Jeff Green is a 33-year-old basketball player for the Utah Jazz. He was born in Cheverly, Maryland, which is about eight miles away from the White House. He played high school basketball in Hyattsville, Maryland — about seven miles away from the White House. He went to college at Georgetown University, where he played his home games in Capital One Arena, less than a mile away from the White House. He spent 21 years of his life in the Washington, D.C., area.
Last season, he played for the Washington Wizards, who also play their games in that building. And yet, Green recoils if you call that year a homecoming.
“No, no. I was at a different point in my life. You know, I have kids, I have a wife. If I was single, my first time there, I could be like, ‘damn, this is a homecoming,'" Green said. “But I’ve been in the league for so long. Ten-plus years, playing there multiple times, it becomes more of just another game that I know now.”
For Green, home is in the NBA. Wherever he happens to be.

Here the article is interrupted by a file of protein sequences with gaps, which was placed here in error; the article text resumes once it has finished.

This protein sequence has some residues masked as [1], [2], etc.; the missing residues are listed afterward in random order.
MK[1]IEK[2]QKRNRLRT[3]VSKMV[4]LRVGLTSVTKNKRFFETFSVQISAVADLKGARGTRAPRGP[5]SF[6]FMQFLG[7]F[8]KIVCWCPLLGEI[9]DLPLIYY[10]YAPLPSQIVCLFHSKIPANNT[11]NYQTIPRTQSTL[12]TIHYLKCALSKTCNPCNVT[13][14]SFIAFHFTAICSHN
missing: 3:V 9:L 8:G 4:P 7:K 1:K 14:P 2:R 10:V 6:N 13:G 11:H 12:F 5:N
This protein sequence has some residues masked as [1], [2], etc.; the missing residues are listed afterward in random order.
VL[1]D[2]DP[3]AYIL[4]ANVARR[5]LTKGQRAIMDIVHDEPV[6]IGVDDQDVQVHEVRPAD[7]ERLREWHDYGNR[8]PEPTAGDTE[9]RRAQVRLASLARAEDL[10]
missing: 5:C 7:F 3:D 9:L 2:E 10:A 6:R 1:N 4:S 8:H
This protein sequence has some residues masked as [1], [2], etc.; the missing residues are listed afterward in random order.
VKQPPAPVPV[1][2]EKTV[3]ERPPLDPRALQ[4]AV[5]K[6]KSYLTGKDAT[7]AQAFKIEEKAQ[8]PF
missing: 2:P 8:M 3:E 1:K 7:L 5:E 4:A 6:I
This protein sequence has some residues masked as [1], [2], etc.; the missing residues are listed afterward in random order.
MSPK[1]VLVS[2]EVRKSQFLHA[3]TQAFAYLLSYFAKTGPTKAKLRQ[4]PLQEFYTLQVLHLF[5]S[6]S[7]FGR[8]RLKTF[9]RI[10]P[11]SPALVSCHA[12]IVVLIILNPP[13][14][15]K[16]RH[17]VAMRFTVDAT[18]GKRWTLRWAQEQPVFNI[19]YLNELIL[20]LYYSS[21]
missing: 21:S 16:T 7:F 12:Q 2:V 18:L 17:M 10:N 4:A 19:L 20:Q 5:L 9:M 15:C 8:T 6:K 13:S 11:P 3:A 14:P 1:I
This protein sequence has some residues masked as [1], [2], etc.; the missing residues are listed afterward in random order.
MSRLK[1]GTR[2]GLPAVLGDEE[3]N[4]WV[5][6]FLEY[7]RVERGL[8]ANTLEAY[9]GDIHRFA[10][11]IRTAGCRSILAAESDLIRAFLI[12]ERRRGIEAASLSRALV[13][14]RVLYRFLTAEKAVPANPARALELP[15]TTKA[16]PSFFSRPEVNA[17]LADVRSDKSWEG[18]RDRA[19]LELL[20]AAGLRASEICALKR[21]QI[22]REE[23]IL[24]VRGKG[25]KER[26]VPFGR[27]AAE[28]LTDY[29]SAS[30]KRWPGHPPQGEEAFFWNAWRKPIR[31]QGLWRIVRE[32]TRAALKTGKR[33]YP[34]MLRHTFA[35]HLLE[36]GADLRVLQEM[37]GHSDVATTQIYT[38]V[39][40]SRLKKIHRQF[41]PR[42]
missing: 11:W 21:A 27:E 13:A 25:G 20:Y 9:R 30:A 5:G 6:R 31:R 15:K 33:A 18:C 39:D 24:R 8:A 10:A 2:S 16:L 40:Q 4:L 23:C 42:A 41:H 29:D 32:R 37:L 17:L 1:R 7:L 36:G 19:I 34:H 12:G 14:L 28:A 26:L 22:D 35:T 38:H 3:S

A dangerous discovery
Yes, the first 21 years of Green’s life were spent around the nation’s capital. The next 12 years have been far more nomadic.
Green was drafted fifth overall by the Seattle SuperSonics in 2007; they traded franchise icon Ray Allen to the Celtics for the pick. He played in Seattle for just one season before the team moved to Oklahoma City. There, in his second year, he outscored a young Russell Westbrook with 16 points per game, though he fell well short of Kevin Durant’s first-place slot.
In his fourth year, he was traded to the Boston Celtics in exchange for Kendrick Perkins. And suddenly, everything changed.
As he was going through a standard preseason physical, Celtics doctors noticed something unusual with his heartbeat. Eventually, it was decided that Green has an aortic root aneurysm, which put him at risk of dying every time he plays. Green, 25, was terrified, but chose to get the surgery so he could play again.